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Introduction

The idea behind testing is not new. You can't sleep well if you are not confident that your last commit didn't take down the whole application. Having your application covered with tests gives you more trust in the stability of your application. That's all.

In most cases tests don't guarantee that the application works 100% as it is supposed to. You can't predict all possible scenarios and exceptional situations for complex apps. But you can cover with tests the most important parts of your app and at least be sure they work as predicted.

There are plenty of ways to test your application. The most popular paradigm is Unit Testing. As for web applications, testing the controller, or model in isolation doesn't prove your application is working. To test the behavior of your application as a whole, you should write functional or acceptance tests.

The Codeception testing framework distinguishes these levels of testing. Out of the box you have tools for writing unit, functional, and acceptance tests in a single manner.

Let's review the listed testing paradigms in reverse order.

Acceptance Tests (WebGuy)

How does your client, manager, or tester, or any other non-technical person, know your site is working? She opens the browser, enters the site, clicks on links, fills the forms, and sees the proper pages as a result. She has no idea of the framework, database, web-server, or programming language you are using. If she sees improper behavior, she will create a bug report. Still this person has no idea why the application didn't work as expected.

Acceptance tests can cover standard but complex scenarios from a user perspective. With acceptance tests you can be confident that users, following all defined scenarios, won't get errors.

Codeception provides browser emulation powered by Mink for writing and executing acceptance tests. This can be done with tools like Selenium, but Codeception with Mink is more flexible for such tests.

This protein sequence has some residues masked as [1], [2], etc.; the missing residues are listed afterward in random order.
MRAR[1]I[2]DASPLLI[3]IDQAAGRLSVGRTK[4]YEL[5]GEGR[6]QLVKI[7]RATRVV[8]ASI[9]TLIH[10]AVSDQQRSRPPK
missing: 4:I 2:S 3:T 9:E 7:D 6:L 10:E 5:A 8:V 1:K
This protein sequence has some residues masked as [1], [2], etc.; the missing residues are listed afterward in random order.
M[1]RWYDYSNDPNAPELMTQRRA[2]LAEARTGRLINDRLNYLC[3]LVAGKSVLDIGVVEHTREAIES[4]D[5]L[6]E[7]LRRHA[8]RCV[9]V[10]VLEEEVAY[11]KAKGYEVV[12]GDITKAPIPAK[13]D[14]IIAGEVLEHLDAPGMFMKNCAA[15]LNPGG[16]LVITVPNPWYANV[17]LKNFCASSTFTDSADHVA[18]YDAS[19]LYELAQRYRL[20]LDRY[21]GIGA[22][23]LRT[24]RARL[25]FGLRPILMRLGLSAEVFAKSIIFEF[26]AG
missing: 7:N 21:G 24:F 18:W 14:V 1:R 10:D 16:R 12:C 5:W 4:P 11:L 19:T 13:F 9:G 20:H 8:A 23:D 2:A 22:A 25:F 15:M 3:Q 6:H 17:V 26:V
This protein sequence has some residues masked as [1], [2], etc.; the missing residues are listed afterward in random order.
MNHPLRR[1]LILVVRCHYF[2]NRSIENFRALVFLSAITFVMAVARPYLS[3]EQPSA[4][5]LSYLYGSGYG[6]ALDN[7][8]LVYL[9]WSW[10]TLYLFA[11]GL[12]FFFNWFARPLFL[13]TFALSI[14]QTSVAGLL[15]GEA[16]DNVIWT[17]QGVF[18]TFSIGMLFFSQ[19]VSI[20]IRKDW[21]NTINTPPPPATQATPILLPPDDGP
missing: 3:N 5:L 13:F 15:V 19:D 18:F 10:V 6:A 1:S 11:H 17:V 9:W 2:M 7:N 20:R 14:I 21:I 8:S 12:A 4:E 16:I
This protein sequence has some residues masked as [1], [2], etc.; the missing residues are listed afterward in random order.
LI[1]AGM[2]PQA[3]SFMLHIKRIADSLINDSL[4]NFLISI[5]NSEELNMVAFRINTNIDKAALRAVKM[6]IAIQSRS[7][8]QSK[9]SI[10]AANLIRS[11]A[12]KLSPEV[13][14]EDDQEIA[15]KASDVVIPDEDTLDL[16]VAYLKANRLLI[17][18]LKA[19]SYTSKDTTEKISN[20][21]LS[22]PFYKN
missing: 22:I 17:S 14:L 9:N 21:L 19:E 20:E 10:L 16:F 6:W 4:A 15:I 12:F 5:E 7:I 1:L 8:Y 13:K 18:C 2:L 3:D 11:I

Please, note that any site can be covered with acceptance tests. Even if you use a very custom CMS or framework.

Sample acceptance test

<?php
$I = new WebGuy($scenario);
$I->amOnPage('/');
$I->click('Sign Up');
$I->submitForm('#signup', array('username' => 'MilesDavis', 'email' => 'miles@davis.com'));
$I->see('Thank you for Signing Up!');
?>

Pros

  • can be run on any website
  • can test javascript and ajax requests
  • can be shown to your clients and managers
  • the most stable: less affected by changes in source code or technologies.

Cons

  • fewer checks can lead to false-positive results
  • the slowest: requires running browser and database repopulation.
  • yep, they are really slow.

Functional Tests (TestGuy)

Let's say your application is tested by a technically advanced guy. He also opens the browser, enters the site, clicks links and submits forms, but when an error occurs he can report to you the exception that was thrown, or check the database for expected values. This guy already knows some aspects of your application, and by knowing that his tests can cover more technical details.

Functional tests are run without browser emulation. For functional tests you emulate a web request and submit it to your application. It should return to you a response. You can make assertions about the response, and also access the application's internal values.